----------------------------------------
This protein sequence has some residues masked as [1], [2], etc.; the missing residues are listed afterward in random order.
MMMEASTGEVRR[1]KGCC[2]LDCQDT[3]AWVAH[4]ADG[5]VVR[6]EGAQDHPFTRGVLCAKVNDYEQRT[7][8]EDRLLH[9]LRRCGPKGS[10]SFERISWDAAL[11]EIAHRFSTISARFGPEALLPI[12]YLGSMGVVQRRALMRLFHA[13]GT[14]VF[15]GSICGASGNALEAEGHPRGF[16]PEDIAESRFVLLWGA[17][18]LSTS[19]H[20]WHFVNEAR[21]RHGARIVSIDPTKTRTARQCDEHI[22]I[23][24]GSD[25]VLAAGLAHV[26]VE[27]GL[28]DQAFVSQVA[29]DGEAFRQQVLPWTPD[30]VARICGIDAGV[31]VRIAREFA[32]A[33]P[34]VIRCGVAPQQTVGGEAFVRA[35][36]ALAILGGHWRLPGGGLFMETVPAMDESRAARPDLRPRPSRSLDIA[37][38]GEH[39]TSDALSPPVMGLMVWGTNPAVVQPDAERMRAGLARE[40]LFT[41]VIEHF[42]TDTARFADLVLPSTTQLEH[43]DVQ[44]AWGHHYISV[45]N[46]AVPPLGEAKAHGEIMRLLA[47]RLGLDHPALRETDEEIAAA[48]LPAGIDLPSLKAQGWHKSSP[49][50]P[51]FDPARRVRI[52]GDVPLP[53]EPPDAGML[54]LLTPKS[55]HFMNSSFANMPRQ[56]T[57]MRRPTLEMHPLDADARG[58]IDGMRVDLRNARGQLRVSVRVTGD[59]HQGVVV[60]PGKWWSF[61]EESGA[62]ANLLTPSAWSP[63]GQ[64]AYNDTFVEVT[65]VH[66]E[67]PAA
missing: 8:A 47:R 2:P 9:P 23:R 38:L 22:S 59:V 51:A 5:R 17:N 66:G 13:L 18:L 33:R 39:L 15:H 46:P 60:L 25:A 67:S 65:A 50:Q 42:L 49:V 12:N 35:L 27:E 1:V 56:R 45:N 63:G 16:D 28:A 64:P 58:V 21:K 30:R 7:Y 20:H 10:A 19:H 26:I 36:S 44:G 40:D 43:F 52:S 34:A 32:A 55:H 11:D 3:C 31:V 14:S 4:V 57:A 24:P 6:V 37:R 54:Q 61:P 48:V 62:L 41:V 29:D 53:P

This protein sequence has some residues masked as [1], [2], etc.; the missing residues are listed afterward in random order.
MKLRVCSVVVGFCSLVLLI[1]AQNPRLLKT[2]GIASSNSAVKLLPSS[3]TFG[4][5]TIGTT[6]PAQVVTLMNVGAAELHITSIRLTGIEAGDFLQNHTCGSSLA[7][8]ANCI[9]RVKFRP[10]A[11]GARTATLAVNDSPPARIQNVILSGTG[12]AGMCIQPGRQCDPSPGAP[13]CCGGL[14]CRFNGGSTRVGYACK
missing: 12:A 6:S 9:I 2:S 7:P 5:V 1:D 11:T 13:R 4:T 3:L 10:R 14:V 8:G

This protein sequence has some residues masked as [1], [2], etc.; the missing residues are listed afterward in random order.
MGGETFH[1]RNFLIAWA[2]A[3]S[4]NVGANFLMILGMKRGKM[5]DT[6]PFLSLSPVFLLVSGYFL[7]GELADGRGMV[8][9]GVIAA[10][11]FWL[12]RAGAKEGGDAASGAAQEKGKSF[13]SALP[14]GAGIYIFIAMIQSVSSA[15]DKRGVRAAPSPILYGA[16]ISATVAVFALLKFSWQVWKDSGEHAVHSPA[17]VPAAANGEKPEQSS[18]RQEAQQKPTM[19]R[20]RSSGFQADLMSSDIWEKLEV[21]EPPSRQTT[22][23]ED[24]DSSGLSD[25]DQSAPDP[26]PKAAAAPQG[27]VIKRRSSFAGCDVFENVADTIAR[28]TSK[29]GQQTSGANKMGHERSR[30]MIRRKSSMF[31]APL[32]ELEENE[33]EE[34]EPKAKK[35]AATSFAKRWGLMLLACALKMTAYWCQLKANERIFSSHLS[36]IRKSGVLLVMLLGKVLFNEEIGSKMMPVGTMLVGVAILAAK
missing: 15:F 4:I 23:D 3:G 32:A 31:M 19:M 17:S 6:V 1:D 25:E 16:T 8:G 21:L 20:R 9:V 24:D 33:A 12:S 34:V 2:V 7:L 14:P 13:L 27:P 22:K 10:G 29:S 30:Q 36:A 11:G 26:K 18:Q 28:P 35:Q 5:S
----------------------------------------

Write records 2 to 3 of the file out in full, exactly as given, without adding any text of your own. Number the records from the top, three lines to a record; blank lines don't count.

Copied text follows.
This protein sequence has some residues masked as [1], [2], etc.; the missing residues are listed afterward in random order.
MKLRVCSVVVGFCSLVLLI[1]AQNPRLLKT[2]GIASSNSAVKLLPSS[3]TFG[4][5]TIGTT[6]PAQVVTLMNVGAAELHITSIRLTGIEAGDFLQNHTCGSSLA[7][8]ANCI[9]RVKFRP[10]A[11]GARTATLAVNDSPPARIQNVILSGTG[12]AGMCIQPGRQCDPSPGAP[13]CCGGL[14]CRFNGGSTRVGYACK
missing: 12:A 6:S 9:I 2:S 7:P 5:V 1:D 11:T 13:R 4:T 3:L 10:R 14:V 8:G

This protein sequence has some residues masked as [1], [2], etc.; the missing residues are listed afterward in random order.
MGGETFH[1]RNFLIAWA[2]A[3]S[4]NVGANFLMILGMKRGKM[5]DT[6]PFLSLSPVFLLVSGYFL[7]GELADGRGMV[8][9]GVIAA[10][11]FWL[12]RAGAKEGGDAASGAAQEKGKSF[13]SALP[14]GAGIYIFIAMIQSVSSA[15]DKRGVRAAPSPILYGA[16]ISATVAVFALLKFSWQVWKDSGEHAVHSPA[17]VPAAANGEKPEQSS[18]RQEAQQKPTM[19]R[20]RSSGFQADLMSSDIWEKLEV[21]EPPSRQTT[22][23]ED[24]DSSGLSD[25]DQSAPDP[26]PKAAAAPQG[27]VIKRRSSFAGCDVFENVADTIAR[28]TSK[29]GQQTSGANKMGHERSR[30]MIRRKSSMF[31]APL[32]ELEENE[33]EE[34]EPKAKK[35]AATSFAKRWGLMLLACALKMTAYWCQLKANERIFSSHLS[36]IRKSGVLLVMLLGKVLFNEEIGSKMMPVGTMLVGVAILAAK
missing: 15:F 4:I 23:D 3:G 32:A 31:M 19:M 17:S 6:V 1:D 25:E 16:T 8:G 21:L 20:R 9:V 24:D 33:A 12:S 34:V 2:V 7:L 14:P 13:L 27:P 22:K 10:G 29:S 30:Q 36:A 11:G 26:K 18:Q 28:P 35:Q 5:S